There are some health determinants that we can’t do much about such as those that are marked by our genetic endowment, our family, the place where we have to live and the historical moment that is contemporary to us. Other factors, however, are linked to the lifestyle we decide to lead, such as sleeping well (in quantity and quality) a factor that doesn’t yet occupy a prominent place in the collective imagination. However, many studies aim towards common sense: if one sleeps well, the next day is better, and vice versa. That is why I was not surprised by the finding of a Finnish research that associates sleeping insufficient hours with drowsiness and life quality for adolescents or another collected from Harvard Health Publications that limited sleep to five hours a night for one group of students at the Singapore institute for a week and compared their abilities to another group who had slept for nine hours each night, with predictable results of cognitive impairment due to lack of sleep.
Sleep well and performance at work
A Harvard Business Review article focuses on the link between good sleep and personal performance. The study proves that, if a person is awake for 17 hours (at 11 o'clock at night if she has woken up at 6 o'clock in the morning), her ability to solve problems is reduced in a way equivalent to having a level of 0.05% alcohol in blood. Along the same lines, people who have slept well are twice as effective on several skill tests compared to those who slept less, and even those who have taken a nap score better in creative tests. Given this unsurprising data, it’s strange that we can see very few studies on sleep deprivation and performance among the medical guards. Despite this scientific shortage, work done with the collaboration of a group of Canadian paediatric anaesthetists has proven what we feared: a few simple cognitive tests and mood profiles taken at 7am from anaesthesiologists who came to work from home compared to those on duty have given demolishing results against a model of medical guards that breaks with all physiological logic.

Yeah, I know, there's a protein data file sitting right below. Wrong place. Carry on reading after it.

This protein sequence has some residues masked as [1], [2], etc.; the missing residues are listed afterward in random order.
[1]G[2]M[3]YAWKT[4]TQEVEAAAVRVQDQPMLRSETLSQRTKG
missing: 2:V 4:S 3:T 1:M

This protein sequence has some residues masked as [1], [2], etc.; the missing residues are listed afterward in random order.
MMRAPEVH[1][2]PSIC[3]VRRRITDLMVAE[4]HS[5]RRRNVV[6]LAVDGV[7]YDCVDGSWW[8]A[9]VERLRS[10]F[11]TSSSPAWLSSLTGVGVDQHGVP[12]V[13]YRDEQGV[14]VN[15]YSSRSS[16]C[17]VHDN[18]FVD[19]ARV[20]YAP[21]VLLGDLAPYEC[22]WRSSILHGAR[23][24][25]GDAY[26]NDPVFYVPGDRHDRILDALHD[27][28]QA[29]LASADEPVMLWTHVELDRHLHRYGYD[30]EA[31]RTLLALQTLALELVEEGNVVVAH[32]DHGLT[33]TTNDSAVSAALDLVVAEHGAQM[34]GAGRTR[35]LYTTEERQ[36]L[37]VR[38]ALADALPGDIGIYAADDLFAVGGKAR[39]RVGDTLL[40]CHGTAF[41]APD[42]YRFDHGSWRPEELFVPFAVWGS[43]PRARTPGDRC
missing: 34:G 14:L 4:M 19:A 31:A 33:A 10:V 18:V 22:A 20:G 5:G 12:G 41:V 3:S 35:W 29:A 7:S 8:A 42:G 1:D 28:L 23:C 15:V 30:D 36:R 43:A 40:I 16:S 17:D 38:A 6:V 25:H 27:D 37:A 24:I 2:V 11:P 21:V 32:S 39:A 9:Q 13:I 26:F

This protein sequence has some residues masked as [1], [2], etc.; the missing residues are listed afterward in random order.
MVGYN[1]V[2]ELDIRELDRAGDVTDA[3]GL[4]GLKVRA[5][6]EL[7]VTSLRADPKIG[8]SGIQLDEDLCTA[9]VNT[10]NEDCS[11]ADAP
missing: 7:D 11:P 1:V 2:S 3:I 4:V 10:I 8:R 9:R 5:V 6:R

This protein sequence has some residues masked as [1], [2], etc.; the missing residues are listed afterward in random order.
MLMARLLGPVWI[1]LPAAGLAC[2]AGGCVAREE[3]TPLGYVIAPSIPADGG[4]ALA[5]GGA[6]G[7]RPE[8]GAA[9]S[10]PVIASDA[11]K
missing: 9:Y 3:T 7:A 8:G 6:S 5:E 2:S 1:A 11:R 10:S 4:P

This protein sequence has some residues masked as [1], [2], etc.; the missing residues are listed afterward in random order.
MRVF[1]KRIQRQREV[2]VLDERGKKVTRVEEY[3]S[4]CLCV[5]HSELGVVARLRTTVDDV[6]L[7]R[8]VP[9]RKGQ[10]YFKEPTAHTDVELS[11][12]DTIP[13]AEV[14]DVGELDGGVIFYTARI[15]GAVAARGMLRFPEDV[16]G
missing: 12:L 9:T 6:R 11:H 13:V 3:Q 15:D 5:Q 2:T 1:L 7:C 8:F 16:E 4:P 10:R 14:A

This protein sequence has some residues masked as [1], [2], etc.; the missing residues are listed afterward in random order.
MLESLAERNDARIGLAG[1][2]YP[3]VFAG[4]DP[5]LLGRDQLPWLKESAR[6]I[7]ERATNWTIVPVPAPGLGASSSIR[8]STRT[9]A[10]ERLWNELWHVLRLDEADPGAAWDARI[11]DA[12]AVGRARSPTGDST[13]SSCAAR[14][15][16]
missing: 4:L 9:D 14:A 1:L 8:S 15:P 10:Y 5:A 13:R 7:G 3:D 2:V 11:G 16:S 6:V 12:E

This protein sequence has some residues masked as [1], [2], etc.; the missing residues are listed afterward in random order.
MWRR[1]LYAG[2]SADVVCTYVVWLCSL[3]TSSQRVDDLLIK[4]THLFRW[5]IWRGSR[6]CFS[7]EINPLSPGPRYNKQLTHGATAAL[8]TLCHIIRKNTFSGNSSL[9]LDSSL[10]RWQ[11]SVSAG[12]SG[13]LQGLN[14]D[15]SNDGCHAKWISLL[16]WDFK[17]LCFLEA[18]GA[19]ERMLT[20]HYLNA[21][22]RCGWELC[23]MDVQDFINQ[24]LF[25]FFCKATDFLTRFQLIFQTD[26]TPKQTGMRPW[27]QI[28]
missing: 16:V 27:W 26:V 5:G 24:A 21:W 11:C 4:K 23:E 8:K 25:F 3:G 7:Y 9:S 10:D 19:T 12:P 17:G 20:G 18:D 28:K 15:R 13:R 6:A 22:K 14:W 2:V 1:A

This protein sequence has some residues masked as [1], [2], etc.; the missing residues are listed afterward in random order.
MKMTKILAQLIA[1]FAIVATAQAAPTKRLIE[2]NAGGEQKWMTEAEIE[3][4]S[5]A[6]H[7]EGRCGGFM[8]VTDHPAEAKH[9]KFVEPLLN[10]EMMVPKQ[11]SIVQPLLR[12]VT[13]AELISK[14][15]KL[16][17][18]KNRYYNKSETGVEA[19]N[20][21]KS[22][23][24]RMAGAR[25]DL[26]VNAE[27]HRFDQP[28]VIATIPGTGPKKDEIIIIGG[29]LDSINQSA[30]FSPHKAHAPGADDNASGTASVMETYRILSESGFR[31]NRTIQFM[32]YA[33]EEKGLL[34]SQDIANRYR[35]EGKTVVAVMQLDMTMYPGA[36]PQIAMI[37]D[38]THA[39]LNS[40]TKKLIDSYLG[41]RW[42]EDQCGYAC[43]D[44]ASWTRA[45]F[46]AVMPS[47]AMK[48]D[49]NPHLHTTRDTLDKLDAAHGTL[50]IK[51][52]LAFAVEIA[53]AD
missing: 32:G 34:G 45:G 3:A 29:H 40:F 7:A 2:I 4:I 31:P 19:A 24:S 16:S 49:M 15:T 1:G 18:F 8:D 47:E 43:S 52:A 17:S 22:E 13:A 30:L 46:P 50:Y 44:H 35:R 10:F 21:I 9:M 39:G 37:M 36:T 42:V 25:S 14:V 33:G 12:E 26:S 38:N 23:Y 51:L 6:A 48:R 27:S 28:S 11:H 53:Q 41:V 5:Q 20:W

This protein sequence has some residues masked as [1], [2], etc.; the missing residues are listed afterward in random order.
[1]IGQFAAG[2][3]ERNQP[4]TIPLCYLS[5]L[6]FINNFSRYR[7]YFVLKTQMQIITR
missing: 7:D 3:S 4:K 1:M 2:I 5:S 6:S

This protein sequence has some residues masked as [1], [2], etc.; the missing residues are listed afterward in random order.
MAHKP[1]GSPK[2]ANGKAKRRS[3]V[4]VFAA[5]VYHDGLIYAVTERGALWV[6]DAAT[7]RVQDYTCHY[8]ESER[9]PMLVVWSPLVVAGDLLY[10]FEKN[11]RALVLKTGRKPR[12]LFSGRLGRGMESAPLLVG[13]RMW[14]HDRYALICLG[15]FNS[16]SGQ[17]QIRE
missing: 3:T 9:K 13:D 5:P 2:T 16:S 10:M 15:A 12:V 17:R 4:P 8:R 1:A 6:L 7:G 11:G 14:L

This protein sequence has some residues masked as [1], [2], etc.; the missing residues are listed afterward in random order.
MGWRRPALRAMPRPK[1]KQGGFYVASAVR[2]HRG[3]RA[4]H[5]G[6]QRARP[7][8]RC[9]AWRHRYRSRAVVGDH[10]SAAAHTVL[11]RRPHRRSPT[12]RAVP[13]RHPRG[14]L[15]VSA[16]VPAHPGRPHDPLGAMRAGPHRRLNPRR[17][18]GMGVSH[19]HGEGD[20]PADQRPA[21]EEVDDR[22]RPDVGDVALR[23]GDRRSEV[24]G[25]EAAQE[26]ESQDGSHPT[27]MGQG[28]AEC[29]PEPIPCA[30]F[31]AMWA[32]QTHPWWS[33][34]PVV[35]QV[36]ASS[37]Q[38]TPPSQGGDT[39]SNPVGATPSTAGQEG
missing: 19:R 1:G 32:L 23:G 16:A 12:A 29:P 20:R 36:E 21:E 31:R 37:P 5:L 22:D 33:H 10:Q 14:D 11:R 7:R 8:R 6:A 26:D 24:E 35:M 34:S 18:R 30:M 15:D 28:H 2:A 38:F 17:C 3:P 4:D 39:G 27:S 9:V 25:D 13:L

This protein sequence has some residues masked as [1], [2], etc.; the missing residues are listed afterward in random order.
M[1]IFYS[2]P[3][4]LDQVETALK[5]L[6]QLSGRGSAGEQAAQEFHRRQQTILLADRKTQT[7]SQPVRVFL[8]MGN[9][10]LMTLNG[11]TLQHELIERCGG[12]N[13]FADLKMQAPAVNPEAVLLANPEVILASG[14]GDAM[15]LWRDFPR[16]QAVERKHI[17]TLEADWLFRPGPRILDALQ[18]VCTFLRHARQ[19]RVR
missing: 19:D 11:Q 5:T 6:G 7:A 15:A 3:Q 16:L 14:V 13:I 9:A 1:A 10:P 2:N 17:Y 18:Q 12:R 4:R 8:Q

Sleep well and protect against disease
It’s fairly intuitive that sleeping well ought to be healthy, but it’s not until recently that this function to which we dedicate, or ought to, one third of our lives, has attracted the attention of scientists. We have now started seeing published research on the influence of poor sleep as a factor related to the onset of some diseases such as depression, geriatric frailty, falls with fractures, dementia and even tuberculosis, but it has also been noticed that sleep can have an influence (sleep well for positive influence and poor sleep for negative influence) of some treatments such as Parkinson's or chemotherapy for breast cancer.
Tips for Better Sleep
Johns Hopkins experts advise against fighting the myths that many people have about sleep, such as that five or six hours of sleep is enough or the tendency that many people have to seek help from sleeping drugs which create addiction and don’t have a positive impact on the essential circadian rhythms. Harvard, meanwhile, has published 10 tips for sleeping well, which can be found in the original.
Science, little by little, comes up with proof that sleeping well or badly is not neutral for people’ health or performance; for this reason, it’s up to the clinical practice to enter everything related to this health determinant into the personal history of the patients, in the health advice that we offer and in the therapeutic proposals that arise from clinical activity. In another order of things, it's obvious that we should change the current model of medical guards and the twelve-hour nursing shifts.